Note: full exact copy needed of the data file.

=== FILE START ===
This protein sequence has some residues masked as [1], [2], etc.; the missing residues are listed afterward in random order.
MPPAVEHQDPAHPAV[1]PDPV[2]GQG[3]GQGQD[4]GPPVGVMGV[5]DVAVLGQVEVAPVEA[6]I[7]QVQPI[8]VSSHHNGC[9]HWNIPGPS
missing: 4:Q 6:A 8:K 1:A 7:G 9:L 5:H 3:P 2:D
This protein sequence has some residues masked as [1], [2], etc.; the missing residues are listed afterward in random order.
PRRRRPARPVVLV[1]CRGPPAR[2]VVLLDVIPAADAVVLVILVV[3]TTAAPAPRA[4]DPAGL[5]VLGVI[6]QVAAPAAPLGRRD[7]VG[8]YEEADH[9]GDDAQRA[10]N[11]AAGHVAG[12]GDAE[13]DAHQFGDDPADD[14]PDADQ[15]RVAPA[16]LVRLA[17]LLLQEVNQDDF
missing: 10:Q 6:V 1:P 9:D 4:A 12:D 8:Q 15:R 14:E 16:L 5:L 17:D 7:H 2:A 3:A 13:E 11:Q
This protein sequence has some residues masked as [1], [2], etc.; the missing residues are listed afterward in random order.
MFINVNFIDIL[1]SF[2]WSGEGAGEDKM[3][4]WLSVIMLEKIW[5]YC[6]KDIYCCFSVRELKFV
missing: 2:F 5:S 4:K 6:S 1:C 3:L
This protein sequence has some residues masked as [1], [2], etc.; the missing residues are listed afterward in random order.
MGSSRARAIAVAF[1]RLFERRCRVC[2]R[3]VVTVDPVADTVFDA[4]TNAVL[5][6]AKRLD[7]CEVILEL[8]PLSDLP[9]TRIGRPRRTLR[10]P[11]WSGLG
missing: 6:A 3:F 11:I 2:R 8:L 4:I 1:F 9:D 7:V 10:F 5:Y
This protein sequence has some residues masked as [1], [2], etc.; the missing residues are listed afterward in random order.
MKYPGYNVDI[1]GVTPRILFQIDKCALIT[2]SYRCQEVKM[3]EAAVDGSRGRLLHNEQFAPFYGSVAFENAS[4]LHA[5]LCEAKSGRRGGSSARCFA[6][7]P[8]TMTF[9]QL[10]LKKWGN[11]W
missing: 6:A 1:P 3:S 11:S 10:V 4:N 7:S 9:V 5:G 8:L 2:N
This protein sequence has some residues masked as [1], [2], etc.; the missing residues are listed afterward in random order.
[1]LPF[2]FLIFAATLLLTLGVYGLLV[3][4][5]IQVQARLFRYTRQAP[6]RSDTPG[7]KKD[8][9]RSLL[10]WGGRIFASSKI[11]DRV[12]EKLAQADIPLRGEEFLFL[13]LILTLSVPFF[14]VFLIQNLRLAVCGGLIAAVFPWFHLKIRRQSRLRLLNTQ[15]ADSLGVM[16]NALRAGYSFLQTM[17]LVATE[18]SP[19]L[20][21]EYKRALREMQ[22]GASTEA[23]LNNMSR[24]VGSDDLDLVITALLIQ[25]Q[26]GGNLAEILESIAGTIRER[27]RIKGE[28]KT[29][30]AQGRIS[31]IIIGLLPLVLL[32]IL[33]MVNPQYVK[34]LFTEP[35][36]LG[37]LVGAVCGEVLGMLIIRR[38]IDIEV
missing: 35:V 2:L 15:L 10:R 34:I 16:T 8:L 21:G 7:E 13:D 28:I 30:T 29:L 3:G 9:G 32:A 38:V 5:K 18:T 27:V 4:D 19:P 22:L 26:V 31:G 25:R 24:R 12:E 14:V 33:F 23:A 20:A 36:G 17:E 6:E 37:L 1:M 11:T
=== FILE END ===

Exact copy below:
This protein sequence has some residues masked as [1], [2], etc.; the missing residues are listed afterward in random order.
MPPAVEHQDPAHPAV[1]PDPV[2]GQG[3]GQGQD[4]GPPVGVMGV[5]DVAVLGQVEVAPVEA[6]I[7]QVQPI[8]VSSHHNGC[9]HWNIPGPS
missing: 4:Q 6:A 8:K 1:A 7:G 9:L 5:H 3:P 2:D
This protein sequence has some residues masked as [1], [2], etc.; the missing residues are listed afterward in random order.
PRRRRPARPVVLV[1]CRGPPAR[2]VVLLDVIPAADAVVLVILVV[3]TTAAPAPRA[4]DPAGL[5]VLGVI[6]QVAAPAAPLGRRD[7]VG[8]YEEADH[9]GDDAQRA[10]N[11]AAGHVAG[12]GDAE[13]DAHQFGDDPADD[14]PDADQ[15]RVAPA[16]LVRLA[17]LLLQEVNQDDF
missing: 10:Q 6:V 1:P 9:D 4:A 12:D 8:Q 15:R 14:E 16:L 5:L 17:D 7:H 2:A 3:A 13:E 11:Q
This protein sequence has some residues masked as [1], [2], etc.; the missing residues are listed afterward in random order.
MFINVNFIDIL[1]SF[2]WSGEGAGEDKM[3][4]WLSVIMLEKIW[5]YC[6]KDIYCCFSVRELKFV
missing: 2:F 5:S 4:K 6:S 1:C 3:L
This protein sequence has some residues masked as [1], [2], etc.; the missing residues are listed afterward in random order.
MGSSRARAIAVAF[1]RLFERRCRVC[2]R[3]VVTVDPVADTVFDA[4]TNAVL[5][6]AKRLD[7]CEVILEL[8]PLSDLP[9]TRIGRPRRTLR[10]P[11]WSGLG
missing: 6:A 3:F 11:I 2:R 8:L 4:I 1:F 9:D 7:V 10:F 5:Y
This protein sequence has some residues masked as [1], [2], etc.; the missing residues are listed afterward in random order.
MKYPGYNVDI[1]GVTPRILFQIDKCALIT[2]SYRCQEVKM[3]EAAVDGSRGRLLHNEQFAPFYGSVAFENAS[4]LHA[5]LCEAKSGRRGGSSARCFA[6][7]P[8]TMTF[9]QL[10]LKKWGN[11]W
missing: 6:A 1:P 3:S 11:S 10:V 4:N 7:S 9:V 5:G 8:L 2:N
This protein sequence has some residues masked as [1], [2], etc.; the missing residues are listed afterward in random order.
[1]LPF[2]FLIFAATLLLTLGVYGLLV[3][4][5]IQVQARLFRYTRQAP[6]RSDTPG[7]KKD[8][9]RSLL[10]WGGRIFASSKI[11]DRV[12]EKLAQADIPLRGEEFLFL[13]LILTLSVPFF[14]VFLIQNLRLAVCGGLIAAVFPWFHLKIRRQSRLRLLNTQ[15]ADSLGVM[16]NALRAGYSFLQTM[17]LVATE[18]SP[19]L[20][21]EYKRALREMQ[22]GASTEA[23]LNNMSR[24]VGSDDLDLVITALLIQ[25]Q[26]GGNLAEILESIAGTIRER[27]RIKGE[28]KT[29][30]AQGRIS[31]IIIGLLPLVLL[32]IL[33]MVNPQYVK[34]LFTEP[35][36]LG[37]LVGAVCGEVLGMLIIRR[38]IDIEV
missing: 35:V 2:L 15:L 10:R 34:I 16:T 8:L 21:G 7:E 13:D 28:I 30:T 29:L 3:G 9:G 32:A 38:V 5:K 18:T 27:V 4:D 19:P 22:L 26:V 31:G 25:R 24:R 12:E 14:V 33:F 23:A 20:A 36:G 17:E 6:E 37:L 1:M 11:T